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Disabled bring record number of court cases (UK)

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    Disabled bring record number of court cases (UK)

    Disabled bring record number of court cases

    By Robert Verkaik Legal Affairs Correspondent

    04 October 2002

    Internal links
    Disabled bring record number of court cases
    Leading article: In praise of a litigation culture that protects disabled people
    Record numbers of people with disabilities brought discrimination claims against a range of businesses and public services last year, including restaurants, airlines and nightclubs, a watchdog organisation has found.

    A report, published yesterday by the Disability Rights Commission, warns that the findings reveal just a small proportion of the discrimination to be found across Britain.

    In the past 12 months the number of discrimination cases supported by the commission rose by more than 50 per cent, and many of the cases succeeded in court.

    In one case a man was refused entry to a nightclub because of a facial disfigurement and in another a pupil was banned from a school trip because of his diabetes.

    Announcing the annual review, the commission's chairman, Bert Massie, said: "The figures and cases speak for themselves. Disabled people continue to face discrimination in all areas."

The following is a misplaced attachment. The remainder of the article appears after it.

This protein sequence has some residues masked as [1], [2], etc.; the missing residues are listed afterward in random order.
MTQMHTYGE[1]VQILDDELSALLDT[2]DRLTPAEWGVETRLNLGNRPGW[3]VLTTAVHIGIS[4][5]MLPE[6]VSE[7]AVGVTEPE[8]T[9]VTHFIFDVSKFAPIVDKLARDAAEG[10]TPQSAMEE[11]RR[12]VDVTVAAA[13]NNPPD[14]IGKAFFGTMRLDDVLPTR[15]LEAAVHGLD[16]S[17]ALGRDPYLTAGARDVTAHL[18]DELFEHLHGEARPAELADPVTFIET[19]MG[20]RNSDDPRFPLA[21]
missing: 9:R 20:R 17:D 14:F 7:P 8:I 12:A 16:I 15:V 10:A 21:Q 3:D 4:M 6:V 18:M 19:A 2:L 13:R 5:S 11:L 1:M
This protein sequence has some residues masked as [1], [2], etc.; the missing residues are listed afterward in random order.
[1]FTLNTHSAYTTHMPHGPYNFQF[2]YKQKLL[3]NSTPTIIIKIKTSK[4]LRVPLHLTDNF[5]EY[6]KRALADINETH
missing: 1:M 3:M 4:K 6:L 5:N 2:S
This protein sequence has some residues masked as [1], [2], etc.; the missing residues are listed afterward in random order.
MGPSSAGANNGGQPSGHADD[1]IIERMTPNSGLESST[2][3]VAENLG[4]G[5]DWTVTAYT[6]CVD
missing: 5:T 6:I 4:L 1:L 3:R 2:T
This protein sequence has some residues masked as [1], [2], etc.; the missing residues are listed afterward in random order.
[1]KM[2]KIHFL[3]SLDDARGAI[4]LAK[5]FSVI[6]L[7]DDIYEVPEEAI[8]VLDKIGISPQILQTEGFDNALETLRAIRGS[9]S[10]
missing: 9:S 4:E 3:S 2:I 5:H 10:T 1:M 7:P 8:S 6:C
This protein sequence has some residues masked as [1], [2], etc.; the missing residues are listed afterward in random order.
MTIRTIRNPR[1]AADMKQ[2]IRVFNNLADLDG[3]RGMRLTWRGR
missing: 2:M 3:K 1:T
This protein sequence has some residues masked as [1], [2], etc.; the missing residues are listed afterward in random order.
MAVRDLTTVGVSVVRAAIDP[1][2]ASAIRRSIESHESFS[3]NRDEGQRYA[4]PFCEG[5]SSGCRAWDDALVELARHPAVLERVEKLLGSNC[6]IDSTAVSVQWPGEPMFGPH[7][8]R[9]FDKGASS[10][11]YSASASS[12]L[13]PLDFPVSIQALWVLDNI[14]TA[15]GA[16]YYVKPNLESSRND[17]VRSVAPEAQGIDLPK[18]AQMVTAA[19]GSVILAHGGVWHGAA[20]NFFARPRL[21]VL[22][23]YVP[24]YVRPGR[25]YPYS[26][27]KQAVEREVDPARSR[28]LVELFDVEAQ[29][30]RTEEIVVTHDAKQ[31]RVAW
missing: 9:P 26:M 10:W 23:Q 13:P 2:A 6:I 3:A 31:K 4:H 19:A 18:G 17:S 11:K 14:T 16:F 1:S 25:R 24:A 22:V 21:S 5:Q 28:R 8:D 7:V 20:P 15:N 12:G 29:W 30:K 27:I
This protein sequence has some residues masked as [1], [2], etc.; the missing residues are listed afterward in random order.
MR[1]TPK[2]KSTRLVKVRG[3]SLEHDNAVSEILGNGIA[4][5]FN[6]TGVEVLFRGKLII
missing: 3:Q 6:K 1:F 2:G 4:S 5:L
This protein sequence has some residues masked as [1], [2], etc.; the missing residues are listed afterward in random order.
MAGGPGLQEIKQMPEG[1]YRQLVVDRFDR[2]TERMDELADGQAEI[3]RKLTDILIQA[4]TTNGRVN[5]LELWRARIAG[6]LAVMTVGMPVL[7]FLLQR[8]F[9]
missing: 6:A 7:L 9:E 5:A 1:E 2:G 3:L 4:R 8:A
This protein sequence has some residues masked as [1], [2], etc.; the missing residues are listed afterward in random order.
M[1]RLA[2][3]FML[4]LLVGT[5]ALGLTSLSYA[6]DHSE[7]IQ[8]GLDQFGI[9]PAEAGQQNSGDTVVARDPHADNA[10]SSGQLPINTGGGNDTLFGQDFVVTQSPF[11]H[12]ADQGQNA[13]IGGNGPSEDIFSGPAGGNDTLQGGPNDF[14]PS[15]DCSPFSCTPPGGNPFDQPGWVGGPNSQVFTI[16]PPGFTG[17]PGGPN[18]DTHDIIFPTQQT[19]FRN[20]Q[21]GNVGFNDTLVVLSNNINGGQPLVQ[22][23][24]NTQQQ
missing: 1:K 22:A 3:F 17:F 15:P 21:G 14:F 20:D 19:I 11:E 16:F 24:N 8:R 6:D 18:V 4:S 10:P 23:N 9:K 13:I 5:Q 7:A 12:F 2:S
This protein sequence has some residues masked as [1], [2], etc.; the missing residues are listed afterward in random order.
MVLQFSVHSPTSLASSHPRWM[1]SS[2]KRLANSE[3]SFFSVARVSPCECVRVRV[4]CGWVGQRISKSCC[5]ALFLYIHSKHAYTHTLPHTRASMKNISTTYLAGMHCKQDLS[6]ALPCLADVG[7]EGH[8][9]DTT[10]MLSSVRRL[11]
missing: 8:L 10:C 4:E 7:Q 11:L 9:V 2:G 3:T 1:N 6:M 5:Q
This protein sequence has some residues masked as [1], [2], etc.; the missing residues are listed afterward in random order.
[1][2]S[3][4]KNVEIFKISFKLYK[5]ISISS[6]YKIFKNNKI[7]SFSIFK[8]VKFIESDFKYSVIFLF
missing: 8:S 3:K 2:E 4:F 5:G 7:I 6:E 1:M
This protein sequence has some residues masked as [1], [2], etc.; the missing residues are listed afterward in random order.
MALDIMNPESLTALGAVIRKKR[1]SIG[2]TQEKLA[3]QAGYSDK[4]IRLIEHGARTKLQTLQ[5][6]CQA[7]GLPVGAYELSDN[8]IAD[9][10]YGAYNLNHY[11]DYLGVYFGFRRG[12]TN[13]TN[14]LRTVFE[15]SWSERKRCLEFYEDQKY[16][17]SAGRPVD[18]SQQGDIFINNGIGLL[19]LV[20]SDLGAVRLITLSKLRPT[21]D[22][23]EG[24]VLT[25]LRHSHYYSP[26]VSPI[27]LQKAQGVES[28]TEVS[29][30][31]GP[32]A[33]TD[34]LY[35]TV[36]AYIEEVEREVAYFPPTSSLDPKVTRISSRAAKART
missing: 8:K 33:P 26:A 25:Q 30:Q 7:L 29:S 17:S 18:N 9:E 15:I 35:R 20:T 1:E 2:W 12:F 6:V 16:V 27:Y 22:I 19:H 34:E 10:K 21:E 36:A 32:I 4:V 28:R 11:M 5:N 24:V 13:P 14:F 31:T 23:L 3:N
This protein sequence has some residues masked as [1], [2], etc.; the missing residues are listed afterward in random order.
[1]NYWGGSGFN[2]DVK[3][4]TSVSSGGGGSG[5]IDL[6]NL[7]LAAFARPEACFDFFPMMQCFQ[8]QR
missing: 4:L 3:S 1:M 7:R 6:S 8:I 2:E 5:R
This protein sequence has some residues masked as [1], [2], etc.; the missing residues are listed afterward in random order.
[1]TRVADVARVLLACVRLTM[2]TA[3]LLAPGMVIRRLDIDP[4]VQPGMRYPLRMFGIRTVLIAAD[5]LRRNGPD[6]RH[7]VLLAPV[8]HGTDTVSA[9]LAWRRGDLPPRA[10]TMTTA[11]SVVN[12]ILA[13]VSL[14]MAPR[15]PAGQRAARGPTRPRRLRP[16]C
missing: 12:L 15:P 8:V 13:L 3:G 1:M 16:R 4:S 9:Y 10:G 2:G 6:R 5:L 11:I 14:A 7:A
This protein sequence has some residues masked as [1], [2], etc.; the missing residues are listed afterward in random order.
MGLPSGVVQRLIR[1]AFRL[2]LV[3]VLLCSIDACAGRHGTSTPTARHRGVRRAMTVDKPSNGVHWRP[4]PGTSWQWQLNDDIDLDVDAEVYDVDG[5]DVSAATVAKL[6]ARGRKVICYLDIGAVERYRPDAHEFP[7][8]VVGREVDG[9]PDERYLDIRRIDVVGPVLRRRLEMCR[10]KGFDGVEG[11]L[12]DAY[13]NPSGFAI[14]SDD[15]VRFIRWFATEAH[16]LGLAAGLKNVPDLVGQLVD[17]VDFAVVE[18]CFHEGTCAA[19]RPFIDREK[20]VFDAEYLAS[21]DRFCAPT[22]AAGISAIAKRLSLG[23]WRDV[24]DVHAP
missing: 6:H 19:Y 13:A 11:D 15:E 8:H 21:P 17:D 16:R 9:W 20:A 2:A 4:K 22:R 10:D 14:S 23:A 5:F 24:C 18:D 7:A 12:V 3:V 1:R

The commission's legal team arranged representation in 64 new cases, up from 41 the year before. Some cases are going to the Employment Appeal Tribunal and the Court of Appeal and one is going to the House of Lords.

    In several cases, instead of or as well as compensation, there has been a commitment to changes in policy.

    Last month the commission warned the budget airline Ryanair that it faced legal action after charging some disabled passengers an extra £18 for the use of a wheelchair.

    A test case is expected to be lodged at Central London County Court in response to the charges, which the airline levies at Stansted airport in Essex. The case is being brought on behalf of Bob Ross, who suffers from arthritis and cerebral palsy, and is seeking undisclosed damages and the removal of the charge.

    In another case Ian Hunter was refused entry to a nightclub in Kent because customers "might become upset" if they had to drink from a glass he had used.

    The manager at Bar Rio in Gillingham also warned Mr Hunter, 20, that he might get "picked on" by customers because of his appearance. Mr Hunter has a genetic disorder, epidermolysis bullosa, which gives him blisters on his hands, feet and neck. Mr Hunter, who won £2,000 compensation at a tribunal last year, described his experience as "humiliating".

    A number of high-profile disability rights awareness campaigns have helped to trigger the sharp increase in discrimination cases and calls to the commission helpline.

    Earlier this year The Independent reported that the commission had raised fears that Labour was dragging its heels over manifesto pledges to introduce new disability laws.

    The proposed law to plug major gaps in the Disability Discrimination Act of 1995 would have provided important new rights in transport and housing. It would also outlaw discrimination against the half million people with long-term illnesses such as cancer or HIV. Some critics claim ministers prefer non-legislative
    measures to "encourage" employers to hire more people with disabilities.